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Mets Trade Rumors: Lucas Duda trade profile

Lucas Duda's had an up and down season, but could he be a fill-in power bat for a contender?

Jim McIsaac

It's been a rough season-and-a-half for Lucas Duda. When he belted 21 homers in 301 ABs in 2011, the Mets thought they had the makings of slugger. Then Duda struggled to start 2012 and spent a good portion of his summer in Buffalo. So far 2013 has been an up and down season for him; he's hit a respectable 11 longballs and shown a decent amount of plate discipline, but his offensive prowess has been maddeningly inconsistent. He's also proven himself a potential menace in the field, no matter which position he's forced into. Duda has been on the DL since June 22 with an intercostal strain, and as of last Friday he had yet to resume baseball activities. Contract-wise, Duda remains a pre-arbitration player through next season, with arbitration years 1, 2, and 3 to follow in 2015–2017.


Last off season, the Mets said Duda was part of their long-term plans, but considering his struggles and how much rebuilding the team has yet to do, he would have to be expendable if the right deal came along. The biggest wrinkle is that Duda is currently on the DL and intercostal strains are notoriously slow healing. Add to this the return of Ike Davis and a crowded outfield and it's anybody's guess how much playing time Duda will get before the trade deadline to prove he can be useful for another team, or if he returns before July 31 at all.

The Market

Considering Duda's glove skills (or lack thereof), he would be most attractive for an AL team with injury issues looking for short-term stretch-drive help at DH/1B. Boston could use him to give more rest to David Ortiz, who's dealing with heel problems, or the Yankees could use him to deal with Everyone Else Is Hurt Problems. Texas might need some bench assistance now that Lance Berkman has hit the DL. On the NL side, Duda might be tempting for Colorado if Carlos Gonzalez has to miss any appreciable amount of time. If the Reds were reportedly considering a deal with the recently DFA-ed Jeff Francoeur, Duda would have be an upgrade to that scenario for Cincinnati.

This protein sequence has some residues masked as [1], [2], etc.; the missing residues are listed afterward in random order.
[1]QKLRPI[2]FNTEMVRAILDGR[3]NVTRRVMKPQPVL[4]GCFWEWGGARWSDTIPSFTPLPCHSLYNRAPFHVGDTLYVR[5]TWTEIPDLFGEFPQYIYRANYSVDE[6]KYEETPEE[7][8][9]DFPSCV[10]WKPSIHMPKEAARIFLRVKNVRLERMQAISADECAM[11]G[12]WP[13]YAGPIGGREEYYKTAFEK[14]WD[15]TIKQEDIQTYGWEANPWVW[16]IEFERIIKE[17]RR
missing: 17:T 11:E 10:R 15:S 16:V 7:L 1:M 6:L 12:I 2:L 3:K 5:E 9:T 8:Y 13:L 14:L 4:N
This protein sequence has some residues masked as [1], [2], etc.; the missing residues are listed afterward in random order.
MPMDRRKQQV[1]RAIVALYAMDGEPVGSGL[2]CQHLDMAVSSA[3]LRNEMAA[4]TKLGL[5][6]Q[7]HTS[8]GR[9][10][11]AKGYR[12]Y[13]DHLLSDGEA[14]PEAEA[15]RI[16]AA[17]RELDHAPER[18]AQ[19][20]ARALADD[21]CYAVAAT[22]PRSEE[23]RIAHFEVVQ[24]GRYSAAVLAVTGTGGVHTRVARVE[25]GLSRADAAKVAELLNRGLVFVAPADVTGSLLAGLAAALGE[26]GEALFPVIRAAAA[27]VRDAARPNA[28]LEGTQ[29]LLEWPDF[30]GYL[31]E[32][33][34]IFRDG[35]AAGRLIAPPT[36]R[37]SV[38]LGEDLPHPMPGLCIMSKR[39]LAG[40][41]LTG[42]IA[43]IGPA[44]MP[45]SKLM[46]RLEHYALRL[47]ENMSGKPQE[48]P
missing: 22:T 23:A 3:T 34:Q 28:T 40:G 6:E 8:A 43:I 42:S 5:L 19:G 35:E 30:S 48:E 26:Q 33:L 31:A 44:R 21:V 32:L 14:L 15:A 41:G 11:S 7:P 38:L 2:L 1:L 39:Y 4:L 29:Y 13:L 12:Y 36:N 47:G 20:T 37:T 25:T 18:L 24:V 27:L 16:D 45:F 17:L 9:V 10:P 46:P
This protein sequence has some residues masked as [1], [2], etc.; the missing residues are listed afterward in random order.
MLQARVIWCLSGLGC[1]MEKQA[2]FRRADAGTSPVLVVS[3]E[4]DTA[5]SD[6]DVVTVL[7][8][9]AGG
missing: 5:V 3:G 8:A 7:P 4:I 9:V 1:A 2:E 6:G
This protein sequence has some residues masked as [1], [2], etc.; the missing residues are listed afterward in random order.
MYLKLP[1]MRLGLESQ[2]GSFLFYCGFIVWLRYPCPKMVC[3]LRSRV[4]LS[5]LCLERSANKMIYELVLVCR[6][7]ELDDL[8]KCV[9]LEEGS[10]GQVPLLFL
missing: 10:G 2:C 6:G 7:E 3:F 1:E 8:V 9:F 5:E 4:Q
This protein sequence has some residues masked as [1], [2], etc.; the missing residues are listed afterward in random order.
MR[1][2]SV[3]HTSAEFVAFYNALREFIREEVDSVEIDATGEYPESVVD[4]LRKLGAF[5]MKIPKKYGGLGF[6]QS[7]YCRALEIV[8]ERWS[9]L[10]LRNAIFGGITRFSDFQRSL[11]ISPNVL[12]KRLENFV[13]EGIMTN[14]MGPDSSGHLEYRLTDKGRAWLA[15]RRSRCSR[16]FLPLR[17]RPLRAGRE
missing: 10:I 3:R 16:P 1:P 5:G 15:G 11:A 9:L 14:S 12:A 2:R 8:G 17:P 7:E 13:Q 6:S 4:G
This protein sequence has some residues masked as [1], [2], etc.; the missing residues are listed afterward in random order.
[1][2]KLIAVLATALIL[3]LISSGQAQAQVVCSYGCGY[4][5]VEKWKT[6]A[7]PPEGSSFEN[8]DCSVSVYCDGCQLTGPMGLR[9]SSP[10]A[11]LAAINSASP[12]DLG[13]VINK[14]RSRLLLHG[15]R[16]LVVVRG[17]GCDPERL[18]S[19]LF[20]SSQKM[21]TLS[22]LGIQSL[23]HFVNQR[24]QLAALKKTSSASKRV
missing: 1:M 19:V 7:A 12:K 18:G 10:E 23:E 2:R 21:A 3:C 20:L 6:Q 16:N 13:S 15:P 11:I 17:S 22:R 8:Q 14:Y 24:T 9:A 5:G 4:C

The Return

On the one hand, Duda will be cheap and under control for the next four seasons. On the other hand, he's Lucas Duda. Complicating matters is the fact that that all of the teams named above will have much larger priorities at the deadline than the hole(s) Duda can fill. So you'd have to think Duda could only be exchanged for a player of a similar profile: not a prospect, but someone who's either (1) without a real position; (2) roadblocked by more established players; or (3) struggled to make the transition to the bigs. Barring that, a mid-level farmhand or two.

Of all potential trade partners, Boston has the most robust farm system and can probably most afford to "overpay" for a potential quick fix. Alex Hassan, an OF/1B, is the kind of player you'd expect in exchange for Duda—a player with good plate discipline but some injury issues who's boxed out of the team's plans at the moment by better prospects. However, the Sox seem to be concentrating on pitching as July 31 approaches and will most likely use their bonanza of minor league talent for that end. They were even said to be willing to take on Ryan Howard's contract in a deal for Cliff Lee (before Howard went on the DL for meniscus surgery), which indicates the Sox would like to make a bigger splash at the deadline than acquiring Lucas Duda.

The Mets and Yankees are usually loath to help one another out, and the Yanks have virtually no one of value to trade who's not on the DL, so a deal between the two seems unlikely. Like the Sox, the Rangers have bigger fish to fry and are reportedly looking at Matt Garza and Giancarlo Stanton. Their weak division notwithstanding, the Rockies have gone through a dreadful stretch lately that may have removed them from the ranks of buyers. As for the Reds, they are reportedly interested in acquiring Michael Morse from the Mariners for outfielders Chris Heisey and Miguel Robinson, plus a prospect. The Mets would probably gladly take that for Duda, but the Reds would, in all likelihood, rather have Morse.

My best guess is Duda's injury plus the small-ish haul he'd bring back add up to him being a Met for the foreseeable future.

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